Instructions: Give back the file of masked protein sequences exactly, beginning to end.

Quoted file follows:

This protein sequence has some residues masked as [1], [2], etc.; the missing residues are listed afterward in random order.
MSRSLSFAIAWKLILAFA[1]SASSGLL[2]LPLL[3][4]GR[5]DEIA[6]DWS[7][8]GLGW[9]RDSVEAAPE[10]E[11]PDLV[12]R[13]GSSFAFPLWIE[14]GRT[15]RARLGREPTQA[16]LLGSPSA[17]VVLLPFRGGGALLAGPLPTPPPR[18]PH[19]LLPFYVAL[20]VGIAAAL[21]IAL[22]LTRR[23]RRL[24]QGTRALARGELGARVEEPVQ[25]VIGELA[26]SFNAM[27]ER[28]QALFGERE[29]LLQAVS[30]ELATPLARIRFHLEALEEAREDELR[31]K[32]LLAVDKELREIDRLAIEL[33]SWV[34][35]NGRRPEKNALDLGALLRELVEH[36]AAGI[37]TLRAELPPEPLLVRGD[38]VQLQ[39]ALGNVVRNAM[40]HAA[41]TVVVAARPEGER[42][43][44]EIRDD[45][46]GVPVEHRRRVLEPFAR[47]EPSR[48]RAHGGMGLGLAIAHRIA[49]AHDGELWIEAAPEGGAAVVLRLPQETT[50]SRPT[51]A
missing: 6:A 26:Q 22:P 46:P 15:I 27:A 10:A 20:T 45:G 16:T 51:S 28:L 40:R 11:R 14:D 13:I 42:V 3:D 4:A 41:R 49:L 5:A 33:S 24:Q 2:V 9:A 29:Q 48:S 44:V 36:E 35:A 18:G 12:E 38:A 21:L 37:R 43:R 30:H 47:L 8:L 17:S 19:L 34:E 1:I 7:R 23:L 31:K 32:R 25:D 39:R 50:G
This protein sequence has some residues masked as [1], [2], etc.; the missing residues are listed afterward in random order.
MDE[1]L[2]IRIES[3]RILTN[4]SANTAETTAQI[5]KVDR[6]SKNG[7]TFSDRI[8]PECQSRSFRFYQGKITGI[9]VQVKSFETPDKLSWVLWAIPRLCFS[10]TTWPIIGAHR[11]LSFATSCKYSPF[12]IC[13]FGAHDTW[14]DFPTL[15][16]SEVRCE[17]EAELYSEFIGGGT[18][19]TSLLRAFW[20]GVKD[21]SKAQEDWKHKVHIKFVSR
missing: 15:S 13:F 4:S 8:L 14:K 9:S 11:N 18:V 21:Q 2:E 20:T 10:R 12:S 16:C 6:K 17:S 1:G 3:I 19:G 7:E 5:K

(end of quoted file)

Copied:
This protein sequence has some residues masked as [1], [2], etc.; the missing residues are listed afterward in random order.
MSRSLSFAIAWKLILAFA[1]SASSGLL[2]LPLL[3][4]GR[5]DEIA[6]DWS[7][8]GLGW[9]RDSVEAAPE[10]E[11]PDLV[12]R[13]GSSFAFPLWIE[14]GRT[15]RARLGREPTQA[16]LLGSPSA[17]VVLLPFRGGGALLAGPLPTPPPR[18]PH[19]LLPFYVAL[20]VGIAAAL[21]IAL[22]LTRR[23]RRL[24]QGTRALARGELGARVEEPVQ[25]VIGELA[26]SFNAM[27]ER[28]QALFGERE[29]LLQAVS[30]ELATPLARIRFHLEALEEAREDELR[31]K[32]LLAVDKELREIDRLAIEL[33]SWV[34][35]NGRRPEKNALDLGALLRELVEH[36]AAGI[37]TLRAELPPEPLLVRGD[38]VQLQ[39]ALGNVVRNAM[40]HAA[41]TVVVAARPEGER[42][43][44]EIRDD[45][46]GVPVEHRRRVLEPFAR[47]EPSR[48]RAHGGMGLGLAIAHRIA[49]AHDGELWIEAAPEGGAAVVLRLPQETT[50]SRPT[51]A
missing: 6:A 26:Q 22:P 46:P 15:I 27:A 10:A 20:T 45:G 16:T 51:S 28:L 40:R 11:R 14:D 13:I 42:V 3:D 4:A 41:R 49:L 5:A 33:S 24:Q 2:V 9:A 29:Q 48:S 44:V 36:E 35:A 18:G 12:E 38:A 21:L 37:R 43:R 30:H 47:L 8:L 17:S 19:L 34:E 1:I 7:R 23:L 31:K 32:R 25:D 39:R 50:G
This protein sequence has some residues masked as [1], [2], etc.; the missing residues are listed afterward in random order.
MDE[1]L[2]IRIES[3]RILTN[4]SANTAETTAQI[5]KVDR[6]SKNG[7]TFSDRI[8]PECQSRSFRFYQGKITGI[9]VQVKSFETPDKLSWVLWAIPRLCFS[10]TTWPIIGAHR[11]LSFATSCKYSPF[12]IC[13]FGAHDTW[14]DFPTL[15][16]SEVRCE[17]EAELYSEFIGGGT[18][19]TSLLRAFW[20]GVKD[21]SKAQEDWKHKVHIKFVSR
missing: 15:S 13:F 4:S 8:L 14:K 9:S 11:N 18:V 21:Q 2:E 20:T 10:R 12:S 16:C 6:K 17:S 1:G 3:I 19:G 7:E 5:K